In studying health issues, surprising differences can arise among subsets of the population ― between men and women, among people in differing economic brackets and more. Health issues also emerge along the spectrum of sexual identities.
While researchers have long focused their efforts on health concerns among the LGBT community, a new subset within the research is emerging. In the fall of 2015, the National Institutes of Health (NIH) created an office of Sexual and Gender Minority (SGM) Research Office within the Division of Program Coordination, Planning, and Strategic Initiatives (DPCPSI), to delve more deeply into the research on the health challenges unique to or more prevalent among SGM communities.
The creation of an office dedicated specifically to SGM health issues was motivated by a shift in research literature looking at health issues faced by people not then represented in LGBT language, said Dr. Karen L. Parker, director of the Sexual & Gender Minority Research Office at the NIH. With the publication of an Institute of Medicine report in 2011, LGBTI became the preferred appellation for research, which includes individuals who identify as intersex. Since then, research has also come to encompass individuals identifying as gender nonconforming, queer, two spirit and others.
“NIH decided to move toward that sort of language, to become more inclusive, and to also keep up with where we felt the literature was headed,” Parker said.
Universities and research institutions leading the way in SGM health research, Parker said, are Northwestern University in Chicago, along with others such as the University of California, San Francisco and the Fenway Institute.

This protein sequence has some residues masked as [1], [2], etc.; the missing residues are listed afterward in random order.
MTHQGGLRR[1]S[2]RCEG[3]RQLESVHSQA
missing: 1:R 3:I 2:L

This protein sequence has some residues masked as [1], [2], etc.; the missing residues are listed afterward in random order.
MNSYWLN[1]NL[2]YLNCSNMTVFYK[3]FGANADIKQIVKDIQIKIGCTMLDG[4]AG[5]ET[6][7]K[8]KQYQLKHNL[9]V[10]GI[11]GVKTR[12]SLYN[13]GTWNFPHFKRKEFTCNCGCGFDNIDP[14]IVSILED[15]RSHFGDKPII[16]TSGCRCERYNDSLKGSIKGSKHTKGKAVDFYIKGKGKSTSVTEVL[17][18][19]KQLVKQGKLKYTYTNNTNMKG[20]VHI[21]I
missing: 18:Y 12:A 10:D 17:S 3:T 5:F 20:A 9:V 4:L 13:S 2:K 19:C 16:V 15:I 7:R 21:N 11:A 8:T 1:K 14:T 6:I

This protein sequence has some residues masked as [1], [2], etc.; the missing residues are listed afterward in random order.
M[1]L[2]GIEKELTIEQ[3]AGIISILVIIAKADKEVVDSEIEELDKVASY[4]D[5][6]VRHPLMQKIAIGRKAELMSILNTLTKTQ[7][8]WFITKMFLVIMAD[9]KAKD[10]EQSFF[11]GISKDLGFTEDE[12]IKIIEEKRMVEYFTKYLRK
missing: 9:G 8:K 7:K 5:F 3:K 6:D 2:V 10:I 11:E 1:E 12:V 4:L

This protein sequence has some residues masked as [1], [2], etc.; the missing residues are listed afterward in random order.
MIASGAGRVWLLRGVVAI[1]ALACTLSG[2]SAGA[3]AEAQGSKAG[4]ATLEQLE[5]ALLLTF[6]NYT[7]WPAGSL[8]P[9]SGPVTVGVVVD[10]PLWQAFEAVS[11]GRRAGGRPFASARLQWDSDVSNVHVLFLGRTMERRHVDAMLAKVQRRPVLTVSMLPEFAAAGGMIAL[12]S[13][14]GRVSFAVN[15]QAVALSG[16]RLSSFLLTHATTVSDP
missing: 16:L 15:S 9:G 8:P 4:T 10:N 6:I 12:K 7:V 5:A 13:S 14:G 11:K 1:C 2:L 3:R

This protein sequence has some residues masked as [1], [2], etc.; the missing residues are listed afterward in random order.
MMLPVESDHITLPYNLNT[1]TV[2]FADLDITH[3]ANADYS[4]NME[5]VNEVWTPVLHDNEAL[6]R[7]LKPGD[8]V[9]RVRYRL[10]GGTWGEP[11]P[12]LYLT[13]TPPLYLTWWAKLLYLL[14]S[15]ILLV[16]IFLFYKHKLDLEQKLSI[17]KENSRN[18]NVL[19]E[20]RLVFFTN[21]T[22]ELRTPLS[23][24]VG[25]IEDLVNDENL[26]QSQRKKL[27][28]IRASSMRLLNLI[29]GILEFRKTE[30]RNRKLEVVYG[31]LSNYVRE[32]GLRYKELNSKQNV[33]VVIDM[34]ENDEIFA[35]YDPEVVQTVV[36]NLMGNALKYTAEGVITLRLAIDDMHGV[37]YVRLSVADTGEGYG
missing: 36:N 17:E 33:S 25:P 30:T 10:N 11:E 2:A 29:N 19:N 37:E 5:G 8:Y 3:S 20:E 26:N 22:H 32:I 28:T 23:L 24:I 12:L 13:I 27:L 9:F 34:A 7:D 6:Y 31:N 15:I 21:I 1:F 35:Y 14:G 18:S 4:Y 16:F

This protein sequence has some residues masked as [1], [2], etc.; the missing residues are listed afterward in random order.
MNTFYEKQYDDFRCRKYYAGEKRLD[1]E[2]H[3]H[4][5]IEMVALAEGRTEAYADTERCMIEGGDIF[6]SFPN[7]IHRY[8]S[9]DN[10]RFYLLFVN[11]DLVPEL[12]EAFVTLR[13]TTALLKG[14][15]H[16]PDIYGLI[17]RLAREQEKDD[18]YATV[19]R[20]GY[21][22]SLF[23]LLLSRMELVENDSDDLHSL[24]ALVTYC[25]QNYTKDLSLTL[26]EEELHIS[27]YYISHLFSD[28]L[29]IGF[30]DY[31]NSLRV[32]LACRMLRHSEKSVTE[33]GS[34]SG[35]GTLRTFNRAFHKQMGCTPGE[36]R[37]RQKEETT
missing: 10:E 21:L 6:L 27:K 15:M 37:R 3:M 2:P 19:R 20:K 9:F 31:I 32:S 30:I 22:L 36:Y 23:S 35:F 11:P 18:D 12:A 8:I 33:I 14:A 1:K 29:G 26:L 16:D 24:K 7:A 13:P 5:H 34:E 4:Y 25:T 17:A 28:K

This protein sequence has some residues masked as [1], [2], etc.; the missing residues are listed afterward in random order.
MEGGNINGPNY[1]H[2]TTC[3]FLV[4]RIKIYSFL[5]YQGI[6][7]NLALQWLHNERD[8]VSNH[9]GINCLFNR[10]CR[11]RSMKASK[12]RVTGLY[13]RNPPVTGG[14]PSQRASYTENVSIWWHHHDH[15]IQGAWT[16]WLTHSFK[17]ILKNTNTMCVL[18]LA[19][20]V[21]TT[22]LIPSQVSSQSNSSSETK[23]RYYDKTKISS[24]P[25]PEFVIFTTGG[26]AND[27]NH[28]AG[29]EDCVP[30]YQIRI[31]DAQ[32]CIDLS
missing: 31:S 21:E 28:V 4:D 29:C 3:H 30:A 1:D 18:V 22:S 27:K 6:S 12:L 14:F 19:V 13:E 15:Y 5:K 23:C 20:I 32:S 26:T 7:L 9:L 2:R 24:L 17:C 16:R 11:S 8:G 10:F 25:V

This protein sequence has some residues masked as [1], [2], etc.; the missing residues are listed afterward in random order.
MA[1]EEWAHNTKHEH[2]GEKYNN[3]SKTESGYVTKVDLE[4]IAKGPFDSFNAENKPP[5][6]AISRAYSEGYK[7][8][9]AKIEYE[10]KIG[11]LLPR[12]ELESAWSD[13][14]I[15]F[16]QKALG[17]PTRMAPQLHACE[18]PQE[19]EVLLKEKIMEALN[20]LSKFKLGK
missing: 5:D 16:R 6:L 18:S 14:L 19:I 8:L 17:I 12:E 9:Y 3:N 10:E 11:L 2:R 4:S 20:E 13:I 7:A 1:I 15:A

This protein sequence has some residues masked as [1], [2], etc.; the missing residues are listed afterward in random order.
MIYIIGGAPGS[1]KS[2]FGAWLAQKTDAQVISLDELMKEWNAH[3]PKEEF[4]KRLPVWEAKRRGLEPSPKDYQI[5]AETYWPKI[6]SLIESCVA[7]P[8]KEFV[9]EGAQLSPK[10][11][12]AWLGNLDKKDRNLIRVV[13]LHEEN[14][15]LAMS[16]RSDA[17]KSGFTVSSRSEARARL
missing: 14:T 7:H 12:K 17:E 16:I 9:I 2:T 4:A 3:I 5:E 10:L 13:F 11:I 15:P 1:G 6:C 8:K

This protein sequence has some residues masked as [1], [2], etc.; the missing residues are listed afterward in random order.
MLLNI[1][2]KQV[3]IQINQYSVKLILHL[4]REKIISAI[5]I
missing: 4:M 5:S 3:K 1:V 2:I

“There are certainly pockets of very highly qualified researchers who are doing some really groundbreaking work,” Parker said.
Northwestern established the Institute for Sexual and Gender Minority Health and Wellbeing in February 2016. Before the creation of the Institute, Northwestern was already doing research in LGBT health issues, and chose the acronym SGM because it more fully encompasses the range of sexual and gender identities, which is still in flux.
“We didn’t want to use an acronym that, in a couple of years, may exclude a new identity,” said Dr. Francesca Gaiba, research associate professor in medical social sciences at the Northwestern University Feinberg School of Medicine.
The Institute encompasses three primary programs: the IMPACT LGBT Health and Development Program, which was awarded $20 million in research funding from NIH; the Evaluation, Data Integration and Technical Assistance Program; and the Complex Systems and Health Disparities Research Program.
“Before research in these areas was more funded under other categories like HIV and cancer, and I think its been only recently that the government has realized that the effort to fund and research these topics should be under the umbrella of sexual and gender minority health, because a population approach has a benefit for research,” Gaiba said.
HIV and AIDS research still account for a substantial proportion of SGM- and LGBT-related research. Approximately 75 percent of the NIH SGM portfolio is focused on AIDs and HIV research, Parker said. Other areas of research relevant to the SGM population are depression and anxiety disorders and rates of smoking and alcohol substance abuse, she added.
“I think everybody agrees its time to focus on other important issues in addition to HIV and AIDS,” Gaiba commented. “The truth is that the issues that we need to look at are the same issues that we look at in other populations, such as in cancer, things that are related to our normal health. In addition we need to look at things that are related to the discrimination and oppression that LGBT people experience that create additional health issues, like mental health, depression, suicide and things like that.”
Staff writer Catherine Morris can be reached at firstname.lastname@example.org.
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